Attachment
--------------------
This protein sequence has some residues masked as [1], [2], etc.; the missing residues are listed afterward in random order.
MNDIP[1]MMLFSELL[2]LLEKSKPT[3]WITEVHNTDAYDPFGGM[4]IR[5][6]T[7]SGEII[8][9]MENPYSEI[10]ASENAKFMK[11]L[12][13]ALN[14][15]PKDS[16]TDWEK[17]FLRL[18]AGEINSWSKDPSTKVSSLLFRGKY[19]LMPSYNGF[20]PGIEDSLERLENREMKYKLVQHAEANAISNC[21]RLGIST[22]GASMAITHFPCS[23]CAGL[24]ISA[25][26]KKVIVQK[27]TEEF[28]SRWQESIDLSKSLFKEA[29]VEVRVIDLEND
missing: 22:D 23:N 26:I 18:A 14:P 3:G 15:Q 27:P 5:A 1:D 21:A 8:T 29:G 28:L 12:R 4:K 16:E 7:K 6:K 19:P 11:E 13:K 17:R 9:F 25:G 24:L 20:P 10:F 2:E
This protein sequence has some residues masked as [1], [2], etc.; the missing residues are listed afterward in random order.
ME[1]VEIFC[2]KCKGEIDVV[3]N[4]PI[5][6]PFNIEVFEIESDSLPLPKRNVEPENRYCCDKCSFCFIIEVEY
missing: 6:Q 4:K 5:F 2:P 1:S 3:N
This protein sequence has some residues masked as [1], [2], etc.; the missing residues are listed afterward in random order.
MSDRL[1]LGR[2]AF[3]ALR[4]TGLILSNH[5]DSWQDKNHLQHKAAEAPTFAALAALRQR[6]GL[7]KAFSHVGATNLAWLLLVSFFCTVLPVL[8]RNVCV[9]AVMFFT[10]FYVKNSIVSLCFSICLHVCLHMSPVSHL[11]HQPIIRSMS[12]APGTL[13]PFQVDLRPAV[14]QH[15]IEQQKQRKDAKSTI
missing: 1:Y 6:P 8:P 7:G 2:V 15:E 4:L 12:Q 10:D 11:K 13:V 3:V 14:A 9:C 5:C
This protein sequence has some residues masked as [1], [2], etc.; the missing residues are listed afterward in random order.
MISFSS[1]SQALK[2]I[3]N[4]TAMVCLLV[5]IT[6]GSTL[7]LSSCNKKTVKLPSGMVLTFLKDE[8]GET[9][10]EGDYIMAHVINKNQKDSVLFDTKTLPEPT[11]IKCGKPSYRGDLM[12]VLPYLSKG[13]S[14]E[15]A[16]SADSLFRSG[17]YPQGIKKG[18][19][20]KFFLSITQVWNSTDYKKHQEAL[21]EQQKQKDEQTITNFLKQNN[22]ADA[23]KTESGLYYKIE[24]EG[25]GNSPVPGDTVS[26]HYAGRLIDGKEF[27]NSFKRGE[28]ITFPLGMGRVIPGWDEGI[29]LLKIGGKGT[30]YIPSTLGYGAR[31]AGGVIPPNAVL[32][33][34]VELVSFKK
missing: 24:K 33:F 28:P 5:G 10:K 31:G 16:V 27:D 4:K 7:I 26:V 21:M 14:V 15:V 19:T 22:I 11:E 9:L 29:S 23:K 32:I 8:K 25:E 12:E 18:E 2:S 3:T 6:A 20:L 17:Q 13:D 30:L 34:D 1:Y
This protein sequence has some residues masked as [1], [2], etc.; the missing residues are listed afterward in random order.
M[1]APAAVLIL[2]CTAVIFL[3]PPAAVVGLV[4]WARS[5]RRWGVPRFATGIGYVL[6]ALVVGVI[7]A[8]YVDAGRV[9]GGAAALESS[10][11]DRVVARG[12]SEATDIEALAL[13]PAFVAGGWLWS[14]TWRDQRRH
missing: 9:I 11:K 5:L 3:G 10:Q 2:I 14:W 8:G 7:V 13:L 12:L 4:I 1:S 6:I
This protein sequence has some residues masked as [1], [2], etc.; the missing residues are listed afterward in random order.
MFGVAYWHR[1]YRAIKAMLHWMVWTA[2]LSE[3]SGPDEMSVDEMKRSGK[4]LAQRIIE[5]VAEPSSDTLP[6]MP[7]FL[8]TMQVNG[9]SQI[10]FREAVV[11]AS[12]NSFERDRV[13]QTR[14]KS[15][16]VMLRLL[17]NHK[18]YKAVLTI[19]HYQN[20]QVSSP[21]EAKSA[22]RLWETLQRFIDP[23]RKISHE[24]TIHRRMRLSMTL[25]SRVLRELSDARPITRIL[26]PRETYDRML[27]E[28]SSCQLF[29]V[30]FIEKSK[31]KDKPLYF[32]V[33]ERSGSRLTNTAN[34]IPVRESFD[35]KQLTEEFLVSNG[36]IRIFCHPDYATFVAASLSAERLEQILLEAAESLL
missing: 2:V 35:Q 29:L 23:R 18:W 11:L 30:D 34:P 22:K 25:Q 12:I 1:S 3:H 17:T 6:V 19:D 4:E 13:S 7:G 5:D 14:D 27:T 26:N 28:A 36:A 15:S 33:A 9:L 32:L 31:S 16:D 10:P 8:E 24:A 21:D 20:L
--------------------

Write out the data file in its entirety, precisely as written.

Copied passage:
This protein sequence has some residues masked as [1], [2], etc.; the missing residues are listed afterward in random order.
MNDIP[1]MMLFSELL[2]LLEKSKPT[3]WITEVHNTDAYDPFGGM[4]IR[5][6]T[7]SGEII[8][9]MENPYSEI[10]ASENAKFMK[11]L[12][13]ALN[14][15]PKDS[16]TDWEK[17]FLRL[18]AGEINSWSKDPSTKVSSLLFRGKY[19]LMPSYNGF[20]PGIEDSLERLENREMKYKLVQHAEANAISNC[21]RLGIST[22]GASMAITHFPCS[23]CAGL[24]ISA[25][26]KKVIVQK[27]TEEF[28]SRWQESIDLSKSLFKEA[29]VEVRVIDLEND
missing: 22:D 23:N 26:I 18:A 14:P 3:G 15:Q 27:P 5:A 1:D 21:A 8:T 29:G 28:L 12:R 4:K 16:E 7:K 6:K 19:P 11:E 13:K 17:R 9:F 25:G 24:L 20:P 10:F 2:E
This protein sequence has some residues masked as [1], [2], etc.; the missing residues are listed afterward in random order.
ME[1]VEIFC[2]KCKGEIDVV[3]N[4]PI[5][6]PFNIEVFEIESDSLPLPKRNVEPENRYCCDKCSFCFIIEVEY
missing: 6:Q 4:K 5:F 2:P 1:S 3:N
This protein sequence has some residues masked as [1], [2], etc.; the missing residues are listed afterward in random order.
MSDRL[1]LGR[2]AF[3]ALR[4]TGLILSNH[5]DSWQDKNHLQHKAAEAPTFAALAALRQR[6]GL[7]KAFSHVGATNLAWLLLVSFFCTVLPVL[8]RNVCV[9]AVMFFT[10]FYVKNSIVSLCFSICLHVCLHMSPVSHL[11]HQPIIRSMS[12]APGTL[13]PFQVDLRPAV[14]QH[15]IEQQKQRKDAKSTI
missing: 1:Y 6:P 8:P 7:G 2:V 15:E 4:L 12:Q 10:D 11:K 13:V 3:V 14:A 9:C 5:C
This protein sequence has some residues masked as [1], [2], etc.; the missing residues are listed afterward in random order.
MISFSS[1]SQALK[2]I[3]N[4]TAMVCLLV[5]IT[6]GSTL[7]LSSCNKKTVKLPSGMVLTFLKDE[8]GET[9][10]EGDYIMAHVINKNQKDSVLFDTKTLPEPT[11]IKCGKPSYRGDLM[12]VLPYLSKG[13]S[14]E[15]A[16]SADSLFRSG[17]YPQGIKKG[18][19][20]KFFLSITQVWNSTDYKKHQEAL[21]EQQKQKDEQTITNFLKQNN[22]ADA[23]KTESGLYYKIE[24]EG[25]GNSPVPGDTVS[26]HYAGRLIDGKEF[27]NSFKRGE[28]ITFPLGMGRVIPGWDEGI[29]LLKIGGKGT[30]YIPSTLGYGAR[31]AGGVIPPNAVL[32][33][34]VELVSFKK
missing: 24:K 33:F 28:P 5:G 10:K 31:G 16:V 27:D 4:K 7:I 26:V 21:M 14:V 15:V 19:T 22:I 11:E 9:L 29:S 23:K 32:I 8:K 25:E 12:E 18:E 2:S 3:T 6:A 20:L 17:Q 13:D 30:L 34:D 1:Y
This protein sequence has some residues masked as [1], [2], etc.; the missing residues are listed afterward in random order.
M[1]APAAVLIL[2]CTAVIFL[3]PPAAVVGLV[4]WARS[5]RRWGVPRFATGIGYVL[6]ALVVGVI[7]A[8]YVDAGRV[9]GGAAALESS[10][11]DRVVARG[12]SEATDIEALAL[13]PAFVAGGWLWS[14]TWRDQRRH
missing: 9:I 11:K 5:L 3:G 10:Q 2:I 14:W 8:G 7:V 13:L 12:L 4:I 1:S 6:I
This protein sequence has some residues masked as [1], [2], etc.; the missing residues are listed afterward in random order.
MFGVAYWHR[1]YRAIKAMLHWMVWTA[2]LSE[3]SGPDEMSVDEMKRSGK[4]LAQRIIE[5]VAEPSSDTLP[6]MP[7]FL[8]TMQVNG[9]SQI[10]FREAVV[11]AS[12]NSFERDRV[13]QTR[14]KS[15][16]VMLRLL[17]NHK[18]YKAVLTI[19]HYQN[20]QVSSP[21]EAKSA[22]RLWETLQRFIDP[23]RKISHE[24]TIHRRMRLSMTL[25]SRVLRELSDARPITRIL[26]PRETYDRML[27]E[28]SSCQLF[29]V[30]FIEKSK[31]KDKPLYF[32]V[33]ERSGSRLTNTAN[34]IPVRESFD[35]KQLTEEFLVSNG[36]IRIFCHPDYATFVAASLSAERLEQILLEAAESLL
missing: 2:V 35:Q 29:L 23:R 18:W 11:L 30:D 34:P 22:K 25:Q 12:I 1:S 3:H 17:T 6:V 19:D 4:E 13:S 7:G 5:D 14:D 27:T 26:N 28:A 36:A 15:S 33:A 9:L 32:L 31:S 16:D 10:P 8:E 24:A 21:D 20:L